The warning letters were issued to Double Wood LLC, Ebnsol Inc, Vita Heaven LLC (doing business as Hangover Heaven), Happy Hour Vitamins, LES Labs, Mind, Body & Coal LLC, and Purple Biosciences LLC. This instance is not the first time that FDA has warned companies about making disease treatment claims pertaining to hangovers – other beverages have received similar warnings in recent years, making it clear that the agency is focusing on such therapeutic claims that fall under the purview of drugs. Additionally, FDA is concerned that consumers may be misled into believing that using these products, rather than drinking in moderation or not at all, can prevent or mitigate health problems caused by excessive alcohol use. The direct cause of hangovers is alcohol itself, due to its diuretic, inflammatory, gastrointestinal and vasodilation effects.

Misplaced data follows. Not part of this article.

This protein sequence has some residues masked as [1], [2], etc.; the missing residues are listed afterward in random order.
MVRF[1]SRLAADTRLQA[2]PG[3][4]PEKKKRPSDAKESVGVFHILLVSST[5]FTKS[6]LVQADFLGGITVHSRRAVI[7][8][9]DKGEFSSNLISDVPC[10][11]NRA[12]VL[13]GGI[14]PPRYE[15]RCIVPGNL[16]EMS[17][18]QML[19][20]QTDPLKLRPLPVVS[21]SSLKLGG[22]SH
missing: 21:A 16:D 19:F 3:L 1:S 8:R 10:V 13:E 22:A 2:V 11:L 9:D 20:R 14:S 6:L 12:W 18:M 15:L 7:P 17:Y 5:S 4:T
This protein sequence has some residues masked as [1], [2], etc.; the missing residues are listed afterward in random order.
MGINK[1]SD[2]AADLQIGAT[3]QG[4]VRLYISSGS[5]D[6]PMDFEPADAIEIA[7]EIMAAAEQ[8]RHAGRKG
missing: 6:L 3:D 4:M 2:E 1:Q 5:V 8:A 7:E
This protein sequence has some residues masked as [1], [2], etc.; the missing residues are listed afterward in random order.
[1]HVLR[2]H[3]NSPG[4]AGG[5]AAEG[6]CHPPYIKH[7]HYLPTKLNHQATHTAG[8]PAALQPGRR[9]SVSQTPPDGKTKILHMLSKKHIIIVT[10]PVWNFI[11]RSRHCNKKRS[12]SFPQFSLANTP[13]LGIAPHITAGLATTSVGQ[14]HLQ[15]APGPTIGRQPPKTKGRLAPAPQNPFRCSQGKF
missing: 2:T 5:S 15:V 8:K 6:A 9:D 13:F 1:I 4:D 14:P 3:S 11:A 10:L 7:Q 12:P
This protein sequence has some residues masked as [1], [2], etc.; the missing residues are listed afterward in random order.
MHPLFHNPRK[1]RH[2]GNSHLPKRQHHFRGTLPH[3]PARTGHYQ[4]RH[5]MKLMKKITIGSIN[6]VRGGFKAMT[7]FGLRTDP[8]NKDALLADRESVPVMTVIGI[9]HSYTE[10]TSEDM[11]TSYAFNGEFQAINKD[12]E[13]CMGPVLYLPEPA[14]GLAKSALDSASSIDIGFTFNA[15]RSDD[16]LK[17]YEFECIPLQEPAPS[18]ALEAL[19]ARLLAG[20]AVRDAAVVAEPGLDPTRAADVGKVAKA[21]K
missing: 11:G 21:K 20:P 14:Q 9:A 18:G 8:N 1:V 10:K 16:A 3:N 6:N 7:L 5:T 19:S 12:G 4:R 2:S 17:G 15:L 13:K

“Dietary supplements that claim to cure, treat, mitigate, or prevent hangovers could potentially harm consumers, especially young adults,” Steven Tave, director of the FDA’s Office of Dietary Supplement Programs, said. “Consumers may get the false impression that using these products can prevent or mitigate health problems caused by excessive drinking. Dietary supplements are not a substitute for responsibly limiting one’s alcohol consumption.”
The health claims in question included claims that, for example, products in question could prevent alcohol-induced brain or liver damage, or could “make you feel more sober while drinking,” in addition to hangover relief. Most of the products in question were pills or capsules intended to be taken promptly before drinking. Other products included a supplement containing activated coconut charcoal, and IV drips containing vitamins, minerals, and electrolytes.